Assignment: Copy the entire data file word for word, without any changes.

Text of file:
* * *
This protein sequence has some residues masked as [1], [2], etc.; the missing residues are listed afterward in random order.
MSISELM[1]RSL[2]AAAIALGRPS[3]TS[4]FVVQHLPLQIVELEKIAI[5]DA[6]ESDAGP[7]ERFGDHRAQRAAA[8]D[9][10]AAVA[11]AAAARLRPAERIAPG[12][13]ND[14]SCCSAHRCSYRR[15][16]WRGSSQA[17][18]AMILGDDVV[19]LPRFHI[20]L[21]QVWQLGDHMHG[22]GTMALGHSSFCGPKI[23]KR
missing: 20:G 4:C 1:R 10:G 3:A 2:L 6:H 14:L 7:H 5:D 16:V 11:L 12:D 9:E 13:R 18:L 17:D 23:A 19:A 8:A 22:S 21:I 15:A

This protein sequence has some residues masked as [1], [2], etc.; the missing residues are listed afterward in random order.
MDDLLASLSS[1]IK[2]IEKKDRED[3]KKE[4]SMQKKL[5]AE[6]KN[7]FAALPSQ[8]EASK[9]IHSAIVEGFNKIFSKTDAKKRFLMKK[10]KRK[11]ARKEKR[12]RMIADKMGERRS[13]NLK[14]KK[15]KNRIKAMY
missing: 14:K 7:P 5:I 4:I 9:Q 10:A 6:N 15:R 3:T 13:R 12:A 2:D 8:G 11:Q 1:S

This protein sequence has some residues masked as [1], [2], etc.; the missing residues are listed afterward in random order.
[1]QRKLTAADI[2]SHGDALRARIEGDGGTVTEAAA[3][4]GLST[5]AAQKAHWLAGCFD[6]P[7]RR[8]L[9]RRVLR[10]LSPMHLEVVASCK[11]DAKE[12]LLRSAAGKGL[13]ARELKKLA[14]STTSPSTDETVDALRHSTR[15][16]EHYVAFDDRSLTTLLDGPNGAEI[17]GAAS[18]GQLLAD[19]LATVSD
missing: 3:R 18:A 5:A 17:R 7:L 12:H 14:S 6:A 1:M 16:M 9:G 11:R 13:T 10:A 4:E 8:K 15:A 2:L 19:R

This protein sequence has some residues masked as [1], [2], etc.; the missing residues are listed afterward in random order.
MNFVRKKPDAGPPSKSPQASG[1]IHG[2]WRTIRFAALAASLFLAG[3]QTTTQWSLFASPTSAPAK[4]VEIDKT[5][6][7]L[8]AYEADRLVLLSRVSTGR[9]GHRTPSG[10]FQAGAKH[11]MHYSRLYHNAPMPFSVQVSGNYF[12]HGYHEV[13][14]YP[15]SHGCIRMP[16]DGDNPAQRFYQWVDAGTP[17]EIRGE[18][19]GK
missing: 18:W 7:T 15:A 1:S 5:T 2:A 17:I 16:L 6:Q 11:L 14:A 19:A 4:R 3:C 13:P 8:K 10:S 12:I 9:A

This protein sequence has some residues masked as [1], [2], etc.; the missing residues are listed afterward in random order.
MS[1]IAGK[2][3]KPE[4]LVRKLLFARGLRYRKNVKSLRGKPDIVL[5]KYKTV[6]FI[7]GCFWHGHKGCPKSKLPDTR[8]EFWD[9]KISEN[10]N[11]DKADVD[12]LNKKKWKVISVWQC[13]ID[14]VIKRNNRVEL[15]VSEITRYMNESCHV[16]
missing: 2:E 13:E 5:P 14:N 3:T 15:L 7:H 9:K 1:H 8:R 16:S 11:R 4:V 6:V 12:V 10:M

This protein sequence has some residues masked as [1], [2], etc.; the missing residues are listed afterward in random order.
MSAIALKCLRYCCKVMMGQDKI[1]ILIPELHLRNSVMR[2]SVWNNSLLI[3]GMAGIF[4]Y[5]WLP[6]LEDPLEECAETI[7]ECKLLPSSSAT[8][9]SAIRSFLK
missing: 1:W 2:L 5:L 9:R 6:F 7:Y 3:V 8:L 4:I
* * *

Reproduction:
This protein sequence has some residues masked as [1], [2], etc.; the missing residues are listed afterward in random order.
MSISELM[1]RSL[2]AAAIALGRPS[3]TS[4]FVVQHLPLQIVELEKIAI[5]DA[6]ESDAGP[7]ERFGDHRAQRAAA[8]D[9][10]AAVA[11]AAAARLRPAERIAPG[12][13]ND[14]SCCSAHRCSYRR[15][16]WRGSSQA[17][18]AMILGDDVV[19]LPRFHI[20]L[21]QVWQLGDHMHG[22]GTMALGHSSFCGPKI[23]KR
missing: 20:G 4:C 1:R 10:G 3:A 2:L 6:H 14:L 7:H 5:D 16:V 11:L 12:D 9:E 13:R 18:L 17:D 23:A 19:A 8:A 22:S 21:I 15:A

This protein sequence has some residues masked as [1], [2], etc.; the missing residues are listed afterward in random order.
MDDLLASLSS[1]IK[2]IEKKDRED[3]KKE[4]SMQKKL[5]AE[6]KN[7]FAALPSQ[8]EASK[9]IHSAIVEGFNKIFSKTDAKKRFLMKK[10]KRK[11]ARKEKR[12]RMIADKMGERRS[13]NLK[14]KK[15]KNRIKAMY
missing: 14:K 7:P 5:I 4:I 9:Q 10:A 6:N 15:R 3:T 13:R 12:A 2:D 8:G 11:Q 1:S

This protein sequence has some residues masked as [1], [2], etc.; the missing residues are listed afterward in random order.
[1]QRKLTAADI[2]SHGDALRARIEGDGGTVTEAAA[3][4]GLST[5]AAQKAHWLAGCFD[6]P[7]RR[8]L[9]RRVLR[10]LSPMHLEVVASCK[11]DAKE[12]LLRSAAGKGL[13]ARELKKLA[14]STTSPSTDETVDALRHSTR[15][16]EHYVAFDDRSLTTLLDGPNGAEI[17]GAAS[18]GQLLAD[19]LATVSD
missing: 3:R 18:A 5:A 17:R 7:L 12:H 14:S 6:A 1:M 16:M 9:G 11:R 13:T 10:A 4:E 8:K 15:A 2:L 19:R

This protein sequence has some residues masked as [1], [2], etc.; the missing residues are listed afterward in random order.
MNFVRKKPDAGPPSKSPQASG[1]IHG[2]WRTIRFAALAASLFLAG[3]QTTTQWSLFASPTSAPAK[4]VEIDKT[5][6][7]L[8]AYEADRLVLLSRVSTGR[9]GHRTPSG[10]FQAGAKH[11]MHYSRLYHNAPMPFSVQVSGNYF[12]HGYHEV[13][14]YP[15]SHGCIRMP[16]DGDNPAQRFYQWVDAGTP[17]EIRGE[18][19]GK
missing: 18:W 7:T 15:A 1:S 5:T 2:A 17:I 16:L 6:Q 11:L 14:A 19:A 4:R 3:C 13:P 8:K 10:S 12:I 9:A

This protein sequence has some residues masked as [1], [2], etc.; the missing residues are listed afterward in random order.
MS[1]IAGK[2][3]KPE[4]LVRKLLFARGLRYRKNVKSLRGKPDIVL[5]KYKTV[6]FI[7]GCFWHGHKGCPKSKLPDTR[8]EFWD[9]KISEN[10]N[11]DKADVD[12]LNKKKWKVISVWQC[13]ID[14]VIKRNNRVEL[15]VSEITRYMNESCHV[16]
missing: 2:E 13:E 5:P 14:N 3:T 15:L 7:H 9:K 1:H 8:R 16:S 11:R 4:V 6:V 12:V 10:M

This protein sequence has some residues masked as [1], [2], etc.; the missing residues are listed afterward in random order.
MSAIALKCLRYCCKVMMGQDKI[1]ILIPELHLRNSVMR[2]SVWNNSLLI[3]GMAGIF[4]Y[5]WLP[6]LEDPLEECAETI[7]ECKLLPSSSAT[8][9]SAIRSFLK
missing: 1:W 2:L 5:L 9:R 6:F 7:Y 3:V 8:L 4:I